As one job finishes…

28 September 2001

As one job finishes…

THE dust has stopped blowing and we are now in a state of limbo between having drilled the wheat and not yet started the barley.

A total of 67.16ha (166 acres) of Malacca wheat has been sown and rolled in and 28.4ha (70.14 acres) have been spread with mini-slug pellets. All the wheat has now been sprayed at one leaf emerged with diflufenican plus isoproturon plus trifluralin and cypermethrin.

The oilseed rape sown at the end of August has also received a herbicide to control volunteer cereals and an insecticide tank-mix to control flea beetle and is looking very well.

We have had some results back from the analysis of grain samples taken by merchants. The Abbot has some high screening levels at around 4% and a specific weight which varies between 72 and 73kg/hl. Hagbergs vary between 280 and 300 and the protein levels average a healthy 14%.

The Malacca analysis shows a screening range between 1.4% and 3.5% with specific weights of 76.7kg/hl down to 73 kg/hl. Hagbergs are good at 300 plus and protein averages are 13.6% with none reading below 13.1%.

None of the milling wheat has been sold to date and we are hopeful that all the Malacca will find a Class 1 full spec milling wheat home and that the Abbot will manage Class 2, albeit with some allowances for low specific weights.

Post-harvest meeting

In anticipation of our A1 Farmers post-harvest meeting, I have been preparing some reports of the arable gross margins for 2000/01.

This is the first year for our new Farmplan Crop Manager Program, and I must confess to being most impressed. Recording the harvest was so simple and the reports are clear and concise and for the first time I have also included our cultivation costs, which will be interesting to compare for next season.

Table 1 shows the crop gross margin league table with oilseed rape at the top. In the past, wheat has always been the best combinable crop gross margin but with yields dropping by nearly a tonne compared to our five-year average it has been displaced by both oilseed rape and barley.

Malting contract

Since all the rape has been sold at an average price of £150/t, we know that the gross margin of £759.52/ha (£307/acre) is an accurate figure subject to any variation in the area aid. For winter barley I have taken a figure of £73/t, which is the September feed price plus a premium of £8/t on our malting contract.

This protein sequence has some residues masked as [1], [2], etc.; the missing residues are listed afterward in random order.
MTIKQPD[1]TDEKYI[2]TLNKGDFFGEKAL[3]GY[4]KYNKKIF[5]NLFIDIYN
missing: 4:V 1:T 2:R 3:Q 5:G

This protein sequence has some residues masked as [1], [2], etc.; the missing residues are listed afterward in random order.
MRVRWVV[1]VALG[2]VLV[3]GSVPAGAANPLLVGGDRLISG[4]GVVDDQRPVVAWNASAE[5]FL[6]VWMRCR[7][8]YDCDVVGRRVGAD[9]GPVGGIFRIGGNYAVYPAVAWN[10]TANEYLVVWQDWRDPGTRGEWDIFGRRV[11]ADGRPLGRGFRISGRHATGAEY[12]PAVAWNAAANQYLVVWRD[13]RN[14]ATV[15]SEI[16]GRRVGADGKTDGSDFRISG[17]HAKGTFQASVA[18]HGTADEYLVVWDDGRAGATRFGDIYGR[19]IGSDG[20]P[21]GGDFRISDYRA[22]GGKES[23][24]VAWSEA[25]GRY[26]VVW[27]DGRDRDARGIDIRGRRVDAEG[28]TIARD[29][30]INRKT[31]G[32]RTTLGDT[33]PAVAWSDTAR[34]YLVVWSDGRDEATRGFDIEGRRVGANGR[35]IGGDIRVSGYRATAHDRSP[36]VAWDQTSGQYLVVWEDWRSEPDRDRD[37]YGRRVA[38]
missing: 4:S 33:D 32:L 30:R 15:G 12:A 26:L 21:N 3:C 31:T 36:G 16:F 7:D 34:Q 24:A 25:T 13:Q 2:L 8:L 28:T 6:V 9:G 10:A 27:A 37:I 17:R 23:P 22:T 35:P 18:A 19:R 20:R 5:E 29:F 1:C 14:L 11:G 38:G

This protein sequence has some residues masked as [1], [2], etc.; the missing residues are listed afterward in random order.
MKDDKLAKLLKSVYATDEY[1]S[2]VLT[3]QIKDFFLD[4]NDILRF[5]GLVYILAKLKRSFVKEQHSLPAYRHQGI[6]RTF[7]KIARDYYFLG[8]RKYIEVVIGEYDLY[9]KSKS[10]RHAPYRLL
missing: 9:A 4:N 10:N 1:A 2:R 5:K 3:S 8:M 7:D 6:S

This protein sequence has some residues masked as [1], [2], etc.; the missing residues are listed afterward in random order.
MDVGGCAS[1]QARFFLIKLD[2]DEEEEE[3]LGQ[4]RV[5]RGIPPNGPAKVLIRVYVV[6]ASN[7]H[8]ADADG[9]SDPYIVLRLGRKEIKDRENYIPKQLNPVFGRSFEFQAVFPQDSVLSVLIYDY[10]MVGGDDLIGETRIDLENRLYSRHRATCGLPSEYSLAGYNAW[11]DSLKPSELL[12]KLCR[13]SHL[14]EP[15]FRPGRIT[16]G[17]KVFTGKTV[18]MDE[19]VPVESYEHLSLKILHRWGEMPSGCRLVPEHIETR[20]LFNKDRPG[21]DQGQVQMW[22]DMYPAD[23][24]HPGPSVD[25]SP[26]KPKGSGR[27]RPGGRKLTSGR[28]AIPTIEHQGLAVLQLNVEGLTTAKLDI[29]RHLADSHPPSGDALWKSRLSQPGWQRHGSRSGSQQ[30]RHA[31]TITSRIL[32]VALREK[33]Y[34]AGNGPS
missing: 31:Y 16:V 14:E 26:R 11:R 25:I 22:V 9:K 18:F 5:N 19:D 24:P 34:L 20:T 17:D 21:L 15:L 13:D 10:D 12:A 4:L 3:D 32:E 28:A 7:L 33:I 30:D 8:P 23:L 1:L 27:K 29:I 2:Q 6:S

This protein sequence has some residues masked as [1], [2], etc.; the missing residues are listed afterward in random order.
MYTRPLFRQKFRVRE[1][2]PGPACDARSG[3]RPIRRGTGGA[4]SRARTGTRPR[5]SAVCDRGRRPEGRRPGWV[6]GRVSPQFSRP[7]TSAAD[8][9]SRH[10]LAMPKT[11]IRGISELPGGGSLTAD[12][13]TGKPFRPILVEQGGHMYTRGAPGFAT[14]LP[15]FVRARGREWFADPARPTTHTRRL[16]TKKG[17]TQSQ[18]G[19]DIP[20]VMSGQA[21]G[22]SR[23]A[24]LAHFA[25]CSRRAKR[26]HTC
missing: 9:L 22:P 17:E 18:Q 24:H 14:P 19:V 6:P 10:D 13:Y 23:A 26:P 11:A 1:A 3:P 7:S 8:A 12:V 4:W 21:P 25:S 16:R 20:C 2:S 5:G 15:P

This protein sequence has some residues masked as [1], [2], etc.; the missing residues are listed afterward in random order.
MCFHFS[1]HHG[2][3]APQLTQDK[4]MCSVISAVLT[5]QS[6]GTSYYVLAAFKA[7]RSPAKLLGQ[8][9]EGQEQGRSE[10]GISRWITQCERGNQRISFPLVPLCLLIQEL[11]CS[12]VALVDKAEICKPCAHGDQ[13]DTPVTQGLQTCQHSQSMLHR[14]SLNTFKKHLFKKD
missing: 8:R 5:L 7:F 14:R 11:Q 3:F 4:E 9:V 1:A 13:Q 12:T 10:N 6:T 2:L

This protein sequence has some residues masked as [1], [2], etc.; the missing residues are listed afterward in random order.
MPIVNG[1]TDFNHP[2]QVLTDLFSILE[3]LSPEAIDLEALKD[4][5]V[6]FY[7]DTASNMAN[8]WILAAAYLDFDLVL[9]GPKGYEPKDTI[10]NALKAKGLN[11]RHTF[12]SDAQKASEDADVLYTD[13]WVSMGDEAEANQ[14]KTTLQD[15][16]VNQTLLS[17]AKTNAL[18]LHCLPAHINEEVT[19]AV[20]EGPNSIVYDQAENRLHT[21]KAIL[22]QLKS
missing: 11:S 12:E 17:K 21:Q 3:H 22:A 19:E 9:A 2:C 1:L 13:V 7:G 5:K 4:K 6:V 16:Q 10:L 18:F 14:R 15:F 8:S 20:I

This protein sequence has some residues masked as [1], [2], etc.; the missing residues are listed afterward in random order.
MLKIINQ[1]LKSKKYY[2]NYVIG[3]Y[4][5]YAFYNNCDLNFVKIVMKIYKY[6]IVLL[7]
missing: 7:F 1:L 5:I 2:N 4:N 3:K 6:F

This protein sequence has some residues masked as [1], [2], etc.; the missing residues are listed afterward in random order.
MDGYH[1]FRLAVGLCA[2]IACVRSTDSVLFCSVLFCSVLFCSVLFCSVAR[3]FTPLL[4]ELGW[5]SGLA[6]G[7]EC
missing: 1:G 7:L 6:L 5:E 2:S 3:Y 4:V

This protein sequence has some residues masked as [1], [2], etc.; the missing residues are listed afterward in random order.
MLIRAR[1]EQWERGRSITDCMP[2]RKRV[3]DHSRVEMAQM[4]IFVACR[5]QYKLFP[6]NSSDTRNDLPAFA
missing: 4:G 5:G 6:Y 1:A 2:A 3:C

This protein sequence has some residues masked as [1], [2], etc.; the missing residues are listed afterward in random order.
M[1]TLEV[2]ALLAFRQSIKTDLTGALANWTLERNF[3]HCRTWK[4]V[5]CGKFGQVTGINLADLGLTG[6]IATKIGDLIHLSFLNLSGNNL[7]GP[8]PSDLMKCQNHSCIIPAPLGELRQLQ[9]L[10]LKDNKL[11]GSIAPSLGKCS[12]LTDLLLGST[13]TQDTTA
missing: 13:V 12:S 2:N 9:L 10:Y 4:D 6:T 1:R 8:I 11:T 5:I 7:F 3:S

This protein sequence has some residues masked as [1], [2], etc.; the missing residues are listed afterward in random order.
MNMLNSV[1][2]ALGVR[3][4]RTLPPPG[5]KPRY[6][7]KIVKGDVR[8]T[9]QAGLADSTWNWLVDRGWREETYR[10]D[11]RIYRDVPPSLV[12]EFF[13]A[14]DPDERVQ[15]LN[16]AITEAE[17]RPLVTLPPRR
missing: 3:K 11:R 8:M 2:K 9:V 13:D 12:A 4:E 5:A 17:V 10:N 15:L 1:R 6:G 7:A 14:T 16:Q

The wheat price is an average of feed at £75/t, (already sold off farm), Class 2 milling wheat at £89/t and Class 1 at £91/t. All of which are feasible for Sept/Oct movement. It is interesting that while the performance of wheat as an enterprise failed to live up to oilseed rape and barley, in a field gross margin league table, three fields of Malacca did yield 8.9t/ha (3.6t/acre). To give an average gross margin of £823/ha (£333/acre).

This reflects the additional income from achieving a full milling specification from first wheat sown in mid-Sept on some of the better land and managed with a full range of variable inputs. This could be compared with later-sown feed wheat that yielded only 7.9t/ha (3.2t/acre) with a gross margin of £647/ha (£262t/acre). Clearly, this plus Jan-sown wheat yielding 6.5t/ha (2.63t/acre) with a gross margin of £601/ha £243/acre) has dragged our average down badly.

Table 2 shows the gross margin comparison between this and last years harvest for oilseed rape. Though a reasonable result in itself it is still not up to the levels achieved in 1999 and earlier, when high prices and area aid made all the difference.

Sombre feeling

The feeling around the boardroom of A1 Farmers last week was more sombre than usual as members went round the table in the time honoured fashion disclosing their harvest results and the ups and downs of a difficult farming year.

Judging by the performance of this small cross-section of growers, I wonder just how accurate the nationally reported harvest yields really are. Perhaps the estimated figure of 12m tonnes is exaggerated after all and we would do well to hold on a little longer before selling our grain too cheaply.

Conversely, since sowing conditions this autumn have been so good and the area sown is bound to be at record levels, perhaps taking cover for harvest 2002 could be a wise move. Was £70/t for next harvest the best price we shall see. I wonder? &#42

Table 2: Oilseed rape gross margin

2001 (25.64ha) 2000 (35.95ha)

per ha total per ha total


Yield 4.29t 110.13t 3.87t 139.28t

Primary output £ 644.29 16519.50 461.11 16576.97

Area aid 259.59 6655.89 304.00 10928.80

Total output 903.88 23175.39 765.11 27505.77

Variable costs

Seed 18.54 475.38 33.05 1188.00

Fertiliser Nitrogen 68.79 1763.86 42.87 1541.07

Sprays Herbicides 29.39 753.65 33.81 1215.45

Fungicides 19.18 491.85 24.83 892.52

Insecticides 1.05 26.88 12.19 438.40

Adjuvants 0.75 19.20 0.16 5.76

Molluscides 6.65 170.50 Incl insect –

Total variable costs 144.36 3701.32 146.90 5281.20

Gross margin 759.52 19474.07 618.21 22224.57

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